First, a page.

Skip to Main Content
Ask About Financing

Degenerative Disc Disease in Dogs

What is degenerative disc disease in dogs, and what are signs and symptoms of the condition? How is it diagnosed and treated? Our Lexington vets will answer these questions in today's post.  

What is a Disc and What is Its Purpose?

The spinal cord runs through a bony canal within the spine and is surrounded by protective bone everywhere except the junction of the vertebrae. Rubber-like junctions called intervertebral discs fill these junctions. Individual vertebrae and intervertebral discs enable the back to move flexibly - up and down and sideways - without the bones of the spinal column coming into contact. This extreme protection of the spinal cord reflects the fact that it's one of the body's most critical and sensitive organ systems. 

If the spinal cord is damaged, nerve cells will not regenerate. Instead, they're replaced with scar or fibrous tissue. Spinal cord injuries typically lead to permanent, irreversible damage. 

What Happens When a Disc Ruptures?

An intervertebral disc has two components, and its structure is similar to a jelly donut. Its fibrous ring is the outer covering and acts much like a thick shell. Made of tough fibers, it protects and contains the pulpy nucleus (central part) of the disc, which is softer and has the consistency of thick toothpaste. 

With degenerative disc disease, spontaneous degeneration of the outer part of the sick occurs, leading to sudden rupture or herniation of the disc. The disc is thinnest near the spinal cord, so the disc material usually goes upward when a tear happens, putting pressure on the spinal cord. Because the spinal cord is contained within its bony canal, it's unable to shift away from the pressure and becomes pinched.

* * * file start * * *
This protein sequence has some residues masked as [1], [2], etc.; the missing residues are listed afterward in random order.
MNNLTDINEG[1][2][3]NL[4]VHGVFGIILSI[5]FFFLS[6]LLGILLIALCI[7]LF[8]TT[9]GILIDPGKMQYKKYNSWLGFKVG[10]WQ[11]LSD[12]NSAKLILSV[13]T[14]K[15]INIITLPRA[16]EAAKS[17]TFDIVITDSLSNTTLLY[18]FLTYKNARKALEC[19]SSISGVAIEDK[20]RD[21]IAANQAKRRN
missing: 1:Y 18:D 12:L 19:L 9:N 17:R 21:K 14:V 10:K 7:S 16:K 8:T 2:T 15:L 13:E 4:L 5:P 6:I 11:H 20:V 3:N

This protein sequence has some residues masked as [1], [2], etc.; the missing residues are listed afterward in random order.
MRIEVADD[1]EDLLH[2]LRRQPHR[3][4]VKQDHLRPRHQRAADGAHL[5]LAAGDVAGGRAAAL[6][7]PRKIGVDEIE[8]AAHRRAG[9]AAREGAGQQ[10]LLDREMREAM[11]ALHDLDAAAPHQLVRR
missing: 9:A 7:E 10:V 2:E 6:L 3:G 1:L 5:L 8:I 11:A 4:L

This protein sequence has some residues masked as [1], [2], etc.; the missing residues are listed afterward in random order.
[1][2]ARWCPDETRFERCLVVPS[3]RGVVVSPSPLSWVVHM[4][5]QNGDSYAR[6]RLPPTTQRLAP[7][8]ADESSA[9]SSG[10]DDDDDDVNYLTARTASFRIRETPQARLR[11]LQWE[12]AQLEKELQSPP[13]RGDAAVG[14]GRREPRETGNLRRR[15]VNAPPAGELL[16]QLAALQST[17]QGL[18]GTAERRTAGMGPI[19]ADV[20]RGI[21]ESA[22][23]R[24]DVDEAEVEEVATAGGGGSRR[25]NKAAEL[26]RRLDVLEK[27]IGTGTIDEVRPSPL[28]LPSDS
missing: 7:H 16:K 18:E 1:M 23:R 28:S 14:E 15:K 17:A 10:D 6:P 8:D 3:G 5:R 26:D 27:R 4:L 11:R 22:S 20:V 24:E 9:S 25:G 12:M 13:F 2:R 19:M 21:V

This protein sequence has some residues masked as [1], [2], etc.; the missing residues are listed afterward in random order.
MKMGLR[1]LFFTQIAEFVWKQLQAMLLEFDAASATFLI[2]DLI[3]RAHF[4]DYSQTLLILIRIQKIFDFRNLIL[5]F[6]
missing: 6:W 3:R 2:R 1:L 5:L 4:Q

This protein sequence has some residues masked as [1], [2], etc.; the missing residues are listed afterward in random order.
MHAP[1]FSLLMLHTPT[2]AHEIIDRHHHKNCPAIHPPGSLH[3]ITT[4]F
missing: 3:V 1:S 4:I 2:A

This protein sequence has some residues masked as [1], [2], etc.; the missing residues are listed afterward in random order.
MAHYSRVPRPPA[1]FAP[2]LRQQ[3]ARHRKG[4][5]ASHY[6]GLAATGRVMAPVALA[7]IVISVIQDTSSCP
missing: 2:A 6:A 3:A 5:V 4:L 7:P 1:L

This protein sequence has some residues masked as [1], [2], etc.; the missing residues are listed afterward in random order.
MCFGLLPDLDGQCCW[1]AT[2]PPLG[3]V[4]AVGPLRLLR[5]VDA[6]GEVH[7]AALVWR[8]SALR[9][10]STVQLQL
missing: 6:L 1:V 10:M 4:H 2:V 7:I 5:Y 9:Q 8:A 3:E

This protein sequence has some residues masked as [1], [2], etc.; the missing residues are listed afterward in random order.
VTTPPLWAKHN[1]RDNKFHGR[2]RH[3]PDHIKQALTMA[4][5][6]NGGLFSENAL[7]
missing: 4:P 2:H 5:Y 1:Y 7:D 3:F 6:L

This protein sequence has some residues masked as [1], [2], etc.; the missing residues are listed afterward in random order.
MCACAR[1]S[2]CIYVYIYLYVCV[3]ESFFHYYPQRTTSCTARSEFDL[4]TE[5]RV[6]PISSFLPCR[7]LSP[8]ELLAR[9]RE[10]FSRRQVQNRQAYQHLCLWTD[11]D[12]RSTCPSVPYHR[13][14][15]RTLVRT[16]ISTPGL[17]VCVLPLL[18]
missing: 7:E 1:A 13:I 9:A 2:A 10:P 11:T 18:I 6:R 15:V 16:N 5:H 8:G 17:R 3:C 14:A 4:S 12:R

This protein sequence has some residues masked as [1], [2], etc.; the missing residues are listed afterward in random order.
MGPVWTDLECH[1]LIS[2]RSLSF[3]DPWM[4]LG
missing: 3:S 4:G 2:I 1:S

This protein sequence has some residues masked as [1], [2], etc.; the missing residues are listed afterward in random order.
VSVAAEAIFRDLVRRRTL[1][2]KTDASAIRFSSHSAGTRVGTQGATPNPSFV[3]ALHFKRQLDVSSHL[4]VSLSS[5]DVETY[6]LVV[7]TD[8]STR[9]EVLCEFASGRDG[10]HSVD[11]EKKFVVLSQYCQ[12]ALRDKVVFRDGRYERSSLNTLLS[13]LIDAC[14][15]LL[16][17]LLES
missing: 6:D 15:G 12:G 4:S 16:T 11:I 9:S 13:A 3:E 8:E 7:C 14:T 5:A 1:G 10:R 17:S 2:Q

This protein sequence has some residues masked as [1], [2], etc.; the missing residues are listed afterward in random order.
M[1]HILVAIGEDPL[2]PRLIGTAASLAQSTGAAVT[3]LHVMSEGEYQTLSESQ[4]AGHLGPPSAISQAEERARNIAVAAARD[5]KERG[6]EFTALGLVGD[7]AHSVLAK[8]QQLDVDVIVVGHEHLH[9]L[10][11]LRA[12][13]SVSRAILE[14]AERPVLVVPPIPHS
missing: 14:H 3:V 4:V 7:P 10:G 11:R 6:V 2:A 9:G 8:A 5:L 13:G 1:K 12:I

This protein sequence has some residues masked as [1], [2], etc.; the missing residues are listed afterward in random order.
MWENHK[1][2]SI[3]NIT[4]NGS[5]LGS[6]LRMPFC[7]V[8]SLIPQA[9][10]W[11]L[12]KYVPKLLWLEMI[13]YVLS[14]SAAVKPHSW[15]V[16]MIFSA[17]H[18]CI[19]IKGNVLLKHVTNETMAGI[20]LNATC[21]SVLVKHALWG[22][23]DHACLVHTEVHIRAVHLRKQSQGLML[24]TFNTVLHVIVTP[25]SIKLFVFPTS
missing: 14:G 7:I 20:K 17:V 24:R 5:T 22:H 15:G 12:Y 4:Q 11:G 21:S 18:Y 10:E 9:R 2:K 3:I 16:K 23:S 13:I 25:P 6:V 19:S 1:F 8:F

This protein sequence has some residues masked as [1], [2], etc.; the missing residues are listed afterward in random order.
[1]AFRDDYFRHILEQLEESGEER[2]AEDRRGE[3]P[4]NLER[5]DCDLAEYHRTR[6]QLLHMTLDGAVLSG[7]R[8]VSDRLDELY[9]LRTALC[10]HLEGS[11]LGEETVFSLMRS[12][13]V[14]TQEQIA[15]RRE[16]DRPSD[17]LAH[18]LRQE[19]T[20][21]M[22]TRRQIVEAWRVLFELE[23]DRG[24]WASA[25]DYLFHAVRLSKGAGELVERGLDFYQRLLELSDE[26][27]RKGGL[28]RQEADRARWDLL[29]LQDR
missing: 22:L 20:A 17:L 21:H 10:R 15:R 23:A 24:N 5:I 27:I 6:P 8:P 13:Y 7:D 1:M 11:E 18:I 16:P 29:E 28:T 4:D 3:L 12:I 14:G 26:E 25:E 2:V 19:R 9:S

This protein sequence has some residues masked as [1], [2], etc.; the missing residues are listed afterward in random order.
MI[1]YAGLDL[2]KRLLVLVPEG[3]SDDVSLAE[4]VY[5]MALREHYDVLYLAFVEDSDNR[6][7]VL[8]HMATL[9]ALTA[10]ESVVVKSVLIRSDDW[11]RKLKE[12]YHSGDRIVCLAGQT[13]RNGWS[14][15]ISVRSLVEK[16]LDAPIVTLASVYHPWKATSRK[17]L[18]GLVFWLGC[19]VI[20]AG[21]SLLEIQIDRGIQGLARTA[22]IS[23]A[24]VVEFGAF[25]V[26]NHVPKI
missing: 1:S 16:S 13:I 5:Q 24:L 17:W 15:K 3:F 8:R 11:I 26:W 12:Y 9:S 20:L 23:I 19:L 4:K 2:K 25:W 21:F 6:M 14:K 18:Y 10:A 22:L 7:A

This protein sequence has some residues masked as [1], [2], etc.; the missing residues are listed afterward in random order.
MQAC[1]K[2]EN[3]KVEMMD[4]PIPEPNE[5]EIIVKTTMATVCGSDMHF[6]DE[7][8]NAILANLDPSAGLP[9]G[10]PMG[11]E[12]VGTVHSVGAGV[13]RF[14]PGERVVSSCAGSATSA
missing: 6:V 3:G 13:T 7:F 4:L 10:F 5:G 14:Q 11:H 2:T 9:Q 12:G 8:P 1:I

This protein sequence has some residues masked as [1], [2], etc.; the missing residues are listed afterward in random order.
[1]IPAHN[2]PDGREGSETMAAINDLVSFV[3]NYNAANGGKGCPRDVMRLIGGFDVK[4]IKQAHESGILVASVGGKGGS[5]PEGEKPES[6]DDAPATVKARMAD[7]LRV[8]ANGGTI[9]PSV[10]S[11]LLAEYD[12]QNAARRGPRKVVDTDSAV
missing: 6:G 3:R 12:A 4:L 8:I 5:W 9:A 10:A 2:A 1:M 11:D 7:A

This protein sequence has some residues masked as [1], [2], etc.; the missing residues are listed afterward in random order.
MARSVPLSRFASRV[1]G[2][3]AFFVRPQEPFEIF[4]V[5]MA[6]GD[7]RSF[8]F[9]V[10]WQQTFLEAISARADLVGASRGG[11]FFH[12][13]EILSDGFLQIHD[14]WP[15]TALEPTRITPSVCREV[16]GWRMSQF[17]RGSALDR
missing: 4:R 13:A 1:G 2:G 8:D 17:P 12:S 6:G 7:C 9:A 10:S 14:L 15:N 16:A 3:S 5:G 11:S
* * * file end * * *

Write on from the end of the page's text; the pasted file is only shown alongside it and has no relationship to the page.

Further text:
An injury may or may not cause disc rupture. In many circumstances, the disc rupture happens after a fall or a relatively small jump. While these are often blamed on a disc rupture, the injury actually occurred due to chronic disc degeneration, which often occurs in adult dogs between the ages of three and seven years old. While dogs of any age and breed can suffer from the condition, Basset Hounds, Corgis, Lhasa Apsos, Pekingese, Cocker Spaniels, Dachshunds and Shih Tzus are all at increased risk for degenerative disc disease. 

How Does a Ruptured Disc Impact the Spinal Cord?

Think of the spinal cord like a telephone cable that's carrying thousands of tiny wires. When crushed, information is no longer transmitted through the wires. A similar event happens when the disc degenerates and ruptures. Its central component is forced upward, putting pressure on the spinal cord and/or the spinal nerves. 

This pressure on the spinal cord and/or spinal nerves causes pain and/or loss of information transmission, resulting in partial or full paralysis. 

While most disc ruptures happen in the lower back, they may also occur in the neck. While the former often causes paralysis without severe pain, the second often causes severe pain without paralysis. If all four legs are paralyzed, the disc rupture must be in the neck. The nerve tracts are arranged in a certain way within the spinal cord, which means disc ruptures in the neck can affect the rear legs first or even exclusively. 

Symptoms of a Slipped Disc in a Dog

Common signs that your dog has slipped a disc include:

  • Loss of coordination 
  • Sudden back pain 
  • Loss of sensation in the legs
  • Weakness of lameness in limbs 
  • Inability to use back legs or hind leg paralysis 
  • Dogs unable to walk may also have problems peeing on their own 

Symptoms of a herniated disc can also mirror other spinal conditions. If your pet is showing any signs of degenerative disc disease, depending on whether you see a sudden onset of symptoms you may bring them to Bluegrass Veterinary Specialists + Animal Emergency for emergency care and advanced diagnostics before they are referred to a veterinary neurologist near Lexington and tested to eliminate other possibilities such as a spinal fracture, infection or tumor. 

How is Degenerative Disc Disease Diagnosed?

A presumptive diagnosis of disc disease can be made based on a dog's history of neck or back pain, incoordination when walking, or paralysis when there is no history of trauma. A physical exam will indicate that a problem starts in the spinal cord, which may further support a diagnosis of disc disease. Breed is another important factor - if your dog is one of the breeds mentioned above that are most at risk for degenerative disc disease, diagnosis is even more likely.